Ownership of Lorraine has been a contentious issue for centuries; as a consequence, there are many military-related tourist sites, including the now-peaceful citadel of Montmédy in the north of the département.
By far the most notorious military-related site, however, is Verdun, scene of the bloodiest battle in history, and now home to the The World Centre for Peace. The Battle of Verdun (1916) is commemorated by the 46-metre Douaumont monument, in the form of a missile, which contains the bones of 130,000 unidentified soldiers, in addition to the scores of thousands of bodies buried in the outlying land. The battle lasted for ten months, and completely destroyed nine villages.
Another important visit is la Citadelle, kilometres of underground galleries dug late in the 19th century to accommodate 2,000 soldiers. During WWI the galleries were further enlarged to include facilities such as an infirmary and accommodation for 10,000 men. Other sites of remembrance are the Vaux fort, the scene of an appalling six-day battle between French and German troops during WWI.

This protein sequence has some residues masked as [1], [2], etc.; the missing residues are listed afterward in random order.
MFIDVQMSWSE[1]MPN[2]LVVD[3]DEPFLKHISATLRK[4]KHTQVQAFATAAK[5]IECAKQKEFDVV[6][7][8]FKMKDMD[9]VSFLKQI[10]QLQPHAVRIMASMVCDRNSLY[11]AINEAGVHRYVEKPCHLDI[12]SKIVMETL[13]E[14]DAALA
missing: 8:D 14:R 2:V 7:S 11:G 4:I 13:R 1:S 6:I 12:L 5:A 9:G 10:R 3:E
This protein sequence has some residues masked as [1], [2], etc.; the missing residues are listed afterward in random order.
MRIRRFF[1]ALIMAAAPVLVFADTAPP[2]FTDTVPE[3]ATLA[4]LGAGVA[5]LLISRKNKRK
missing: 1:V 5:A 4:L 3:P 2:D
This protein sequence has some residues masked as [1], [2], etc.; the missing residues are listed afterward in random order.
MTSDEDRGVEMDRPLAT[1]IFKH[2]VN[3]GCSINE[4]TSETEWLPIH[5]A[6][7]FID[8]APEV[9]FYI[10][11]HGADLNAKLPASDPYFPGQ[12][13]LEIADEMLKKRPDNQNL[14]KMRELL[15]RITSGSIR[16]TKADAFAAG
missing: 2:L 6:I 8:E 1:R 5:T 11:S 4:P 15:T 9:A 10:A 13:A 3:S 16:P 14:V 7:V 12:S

Less harrowing attractions abound in the département, however: for instance, in the north of the Département is the European Beer Museum at Stenay, in an adapted malt-house. It tells the story of brewing in Lorraine with impressive displays of equipment and advertising material.
Of course, quiche is Lorraine's most famous export, but many other local specialities are to be sniffed out and enjoyed, particularly desserts based on red fruits. You should also try Ambroseille, a delicious drink made from redcurrants.
Commercy is considered the home of the madeleine: it is supposed to have been served to the Polish King Stanislas in the 18th century, when a servant named Madeleine quickly rescued a meal after the chef resigned. The madeleines are shell-shaped in reference to the pilgrims who passed through the town on their way to Santiago de Compostela.
Also in the north of the départment is the église Notre-Dame in Avioth, one of the most important architectural specimens in the region, in a village of just 300 inhabitants. The church has been a site for pilgrimages for more than 800 years, and is noteworth for both its imposing exterior and finely crafted interior.